Trump signs order on principles for US government AI use


The White House said President Trump was setting nine principles for the design, development, acquisition and use of AI in government in an effort ‘to foster public trust and confidence in the use of AI, and ensure that the use of AI protects privacy, civil rights, and civil liberties.’ — Reuters

WASHINGTON DC: US President Donald Trump signed an executive order on Dec 3 setting guidance for federal agency use of artificial intelligence in government decision-making.

The White House said Trump was setting nine principles for the design, development, acquisition and use of AI in government in an effort "to foster public trust and confidence in the use of AI, and ensure that the use of AI protects privacy, civil rights, and civil liberties."

The order directs agencies to prepare inventories of AI-use cases throughout their departments and directs the White House to develop a road map for policy guidance for administrative use.

Michael Kratsios, US chief technology officer, said the order "will foster public trust in the technology, drive government modernisation and further demonstrate America’s leadership in artificial intelligence."

The Trump administration has made artificial intelligence a priority, earlier issuing guidance to federal agencies aimed at limiting "overreach" in regulating the use of AI by private companies, while urging agencies to use AI to eliminate outdated regulations.

The order emphasises AI use must be "lawful; purposeful and performance-driven; accurate, reliable, and effective; safe, secure, and resilient; understandable; responsible and traceable; regularly monitored; transparent; and accountable."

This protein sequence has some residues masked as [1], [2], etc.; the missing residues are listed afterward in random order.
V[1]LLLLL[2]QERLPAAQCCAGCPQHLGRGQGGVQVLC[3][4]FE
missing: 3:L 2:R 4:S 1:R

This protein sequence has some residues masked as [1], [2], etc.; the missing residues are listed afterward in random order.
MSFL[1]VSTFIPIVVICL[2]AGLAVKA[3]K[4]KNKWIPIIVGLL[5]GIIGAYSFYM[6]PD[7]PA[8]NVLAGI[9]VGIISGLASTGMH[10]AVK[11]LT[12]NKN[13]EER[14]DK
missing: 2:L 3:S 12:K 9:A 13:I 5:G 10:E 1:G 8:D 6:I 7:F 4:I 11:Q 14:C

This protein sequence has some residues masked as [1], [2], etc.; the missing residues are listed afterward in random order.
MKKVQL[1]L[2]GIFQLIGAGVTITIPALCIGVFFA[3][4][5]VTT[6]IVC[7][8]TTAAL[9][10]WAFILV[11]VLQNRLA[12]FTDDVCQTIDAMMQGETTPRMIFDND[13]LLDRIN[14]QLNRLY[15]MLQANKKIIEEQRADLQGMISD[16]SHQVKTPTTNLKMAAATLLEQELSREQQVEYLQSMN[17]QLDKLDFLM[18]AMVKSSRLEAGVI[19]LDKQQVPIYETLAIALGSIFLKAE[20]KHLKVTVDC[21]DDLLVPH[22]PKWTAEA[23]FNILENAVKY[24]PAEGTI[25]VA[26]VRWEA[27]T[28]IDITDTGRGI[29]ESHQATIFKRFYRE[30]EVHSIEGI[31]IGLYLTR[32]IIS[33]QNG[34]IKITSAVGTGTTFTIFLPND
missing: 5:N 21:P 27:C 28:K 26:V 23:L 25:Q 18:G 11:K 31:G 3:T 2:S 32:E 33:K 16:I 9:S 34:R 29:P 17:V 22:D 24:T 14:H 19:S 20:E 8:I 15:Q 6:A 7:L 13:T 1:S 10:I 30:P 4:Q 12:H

AI is used by numerous government agencies for predictive enforcement tools and by regulatory agencies to process and review vast amounts of data to detect trends and shape policymaking.

Some US states and cities have raised concerns about AI applications, especially possible algorithmic bias in the use of facial-recognition software by law enforcement.

A February report by Stanford and New York University researchers submitted to a US administrative agency documented 157 use cases of AI by 64 federal agencies and said it could "modernise public administration, promoting more efficient, accurate, and equitable forms of state action."

But the report, titled "Government by Algorithm", noted that AI can be used to deny benefits or make decisions affecting the public's rights and could boost concerns about arbitrary government action. – Reuters

Article type: metered
User Type: anonymous web
User Status:
Campaign ID: 18
Cxense type: free
User access status: 3
   

Did you find this article insightful?

Yes
No

50% readers found this article insightful

Next In Tech News

Google backs Indian courier startup Dunzo in $40 million fundraising
Wikipedia want DFB to clear up possible paid editing of gen-sec entry
FBI: Texas man threatened to shoot family if they reported him going in US Capitol
TikTok owner ByteDance launches Douyin Pay, its mobile payment service for China
India asks Facebook's WhatsApp to withdraw privacy policy update
Parler reappears with CEO calling full return ‘inevitable’
Japan bets on robots to increase Covid-19 testing with Olympics near
Bitcoin overtakes 'long tech' as most crowded trade - BofA survey
Spanish delivery app Glovo gets US$121mil for ‘dark stores’
US state capitols brace for cyberattacks

Stories You'll Enjoy